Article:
They are one of the biggest unknowns of a first pregnancy. What does a contraction feel like? Our family and friends can horrify us, yet among them are some who say contractions aren’t such a big deal. Interpretations range across the board, but when it comes to vaginal birth, one thing is for sure: it’s going to happen.
A contraction is a tightening and relaxing of the uterine muscle during labor. This causes the cervix to dilate and efface, progressing to ten centimeters, when the baby will eventually be able to come into the birth canal and be born.
Contractions can be felt in the abdomen, low back, buttocks and legs. Some people describe them as feeling like a menstrual cramp, whereas others feel more back pain. Some contractions, known as Braxton hicks, are not considered a part of labor, but are rather practice contractions and are usually less intense. Contractions in active labor typically become longer, stronger and closer together. However, each birthing person will have their own pattern and intensity.
This makes it increasingly hard to truly know what we will face before the big day. However, many childbirth education classes can teach coping mechanisms to assist in managing discomfort. These techniques can be practiced and learned so they are second nature by the time labor starts. Some people may feel that they don’t need many techniques in their toolbox, and others draw upon them before labor even starts. Clients planning to request medication for pain relief often don’t want to put much emphasis into learning these techniques, however it is always good to have handy, as hospital floors may become busy, labor may be too quick or medication may not work as we hoped it would.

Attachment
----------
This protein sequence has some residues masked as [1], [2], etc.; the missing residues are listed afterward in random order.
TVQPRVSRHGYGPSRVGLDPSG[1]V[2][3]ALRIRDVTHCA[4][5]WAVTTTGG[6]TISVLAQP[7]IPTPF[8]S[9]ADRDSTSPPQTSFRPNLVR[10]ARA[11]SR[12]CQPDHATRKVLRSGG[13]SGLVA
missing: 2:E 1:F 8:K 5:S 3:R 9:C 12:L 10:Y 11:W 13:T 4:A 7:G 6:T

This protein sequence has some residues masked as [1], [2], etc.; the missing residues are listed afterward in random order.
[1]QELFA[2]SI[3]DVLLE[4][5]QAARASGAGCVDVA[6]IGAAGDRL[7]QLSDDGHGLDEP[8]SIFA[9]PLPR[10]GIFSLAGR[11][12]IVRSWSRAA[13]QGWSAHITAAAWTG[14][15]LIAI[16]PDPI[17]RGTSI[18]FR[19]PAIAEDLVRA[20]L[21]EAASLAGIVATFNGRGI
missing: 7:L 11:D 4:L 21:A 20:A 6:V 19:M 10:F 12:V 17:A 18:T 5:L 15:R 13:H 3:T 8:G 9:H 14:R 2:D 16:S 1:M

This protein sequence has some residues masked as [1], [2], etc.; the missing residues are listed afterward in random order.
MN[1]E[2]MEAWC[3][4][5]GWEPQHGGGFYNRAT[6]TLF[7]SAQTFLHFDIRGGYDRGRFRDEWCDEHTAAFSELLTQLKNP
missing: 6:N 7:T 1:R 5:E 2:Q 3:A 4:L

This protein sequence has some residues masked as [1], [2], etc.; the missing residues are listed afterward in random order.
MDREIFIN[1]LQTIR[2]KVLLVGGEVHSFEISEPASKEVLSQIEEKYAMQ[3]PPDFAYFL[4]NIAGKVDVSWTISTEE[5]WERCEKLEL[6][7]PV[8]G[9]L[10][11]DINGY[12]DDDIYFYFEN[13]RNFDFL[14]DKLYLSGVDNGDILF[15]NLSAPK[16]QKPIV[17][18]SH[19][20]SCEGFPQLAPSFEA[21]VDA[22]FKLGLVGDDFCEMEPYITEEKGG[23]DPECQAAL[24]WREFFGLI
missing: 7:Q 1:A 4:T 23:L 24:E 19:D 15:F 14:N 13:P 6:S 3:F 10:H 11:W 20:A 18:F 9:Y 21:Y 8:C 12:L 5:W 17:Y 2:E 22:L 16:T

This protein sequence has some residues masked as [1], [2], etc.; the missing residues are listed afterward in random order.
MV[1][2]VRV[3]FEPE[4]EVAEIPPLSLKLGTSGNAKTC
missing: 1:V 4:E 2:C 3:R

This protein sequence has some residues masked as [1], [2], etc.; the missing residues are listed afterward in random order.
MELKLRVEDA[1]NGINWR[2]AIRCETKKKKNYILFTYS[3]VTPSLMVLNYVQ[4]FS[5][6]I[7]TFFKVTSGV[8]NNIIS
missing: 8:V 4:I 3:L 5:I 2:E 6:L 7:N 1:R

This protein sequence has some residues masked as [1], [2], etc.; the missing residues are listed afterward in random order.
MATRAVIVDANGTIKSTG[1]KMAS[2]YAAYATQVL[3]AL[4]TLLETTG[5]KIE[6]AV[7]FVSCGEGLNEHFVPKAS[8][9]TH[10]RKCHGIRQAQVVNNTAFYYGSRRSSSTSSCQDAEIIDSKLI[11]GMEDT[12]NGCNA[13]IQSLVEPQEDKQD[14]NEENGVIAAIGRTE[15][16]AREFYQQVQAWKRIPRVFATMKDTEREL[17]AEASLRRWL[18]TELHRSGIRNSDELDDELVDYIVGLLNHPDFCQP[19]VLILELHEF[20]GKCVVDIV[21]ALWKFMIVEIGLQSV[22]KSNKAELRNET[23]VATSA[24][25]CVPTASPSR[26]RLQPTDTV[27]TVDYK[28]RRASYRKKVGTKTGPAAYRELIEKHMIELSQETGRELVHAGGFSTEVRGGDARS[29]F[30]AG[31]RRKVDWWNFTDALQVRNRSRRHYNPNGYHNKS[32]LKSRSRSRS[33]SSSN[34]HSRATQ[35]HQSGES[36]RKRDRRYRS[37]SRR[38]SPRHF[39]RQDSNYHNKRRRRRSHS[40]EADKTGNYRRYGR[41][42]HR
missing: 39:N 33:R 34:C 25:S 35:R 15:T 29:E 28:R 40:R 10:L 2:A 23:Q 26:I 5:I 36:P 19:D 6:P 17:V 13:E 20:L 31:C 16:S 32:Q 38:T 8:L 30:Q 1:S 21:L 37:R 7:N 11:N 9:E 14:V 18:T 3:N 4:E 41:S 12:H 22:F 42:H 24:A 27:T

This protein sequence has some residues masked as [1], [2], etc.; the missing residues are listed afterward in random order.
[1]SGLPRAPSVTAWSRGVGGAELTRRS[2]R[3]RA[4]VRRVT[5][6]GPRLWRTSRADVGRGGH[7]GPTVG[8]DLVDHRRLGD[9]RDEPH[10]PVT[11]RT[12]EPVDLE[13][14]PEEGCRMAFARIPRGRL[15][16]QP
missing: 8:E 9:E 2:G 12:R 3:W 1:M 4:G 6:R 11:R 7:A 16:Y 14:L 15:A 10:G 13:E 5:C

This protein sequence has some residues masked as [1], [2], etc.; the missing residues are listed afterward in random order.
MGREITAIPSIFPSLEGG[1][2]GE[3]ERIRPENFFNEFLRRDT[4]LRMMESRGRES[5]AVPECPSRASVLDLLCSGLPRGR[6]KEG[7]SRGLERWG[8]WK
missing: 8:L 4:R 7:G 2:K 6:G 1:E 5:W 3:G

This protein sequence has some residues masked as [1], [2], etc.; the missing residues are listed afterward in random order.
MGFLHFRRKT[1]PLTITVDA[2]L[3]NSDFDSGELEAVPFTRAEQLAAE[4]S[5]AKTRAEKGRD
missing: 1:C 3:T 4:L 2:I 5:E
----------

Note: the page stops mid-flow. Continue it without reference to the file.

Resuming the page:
Often times, the uncertainty of how contractions will feel can become one of our biggest fears. However, nature is funny, as often times once birth is over we will remember how we felt during the contractions, but cannot describe the sensation itself.
Have you already had contractions? Can you describe what they felt like?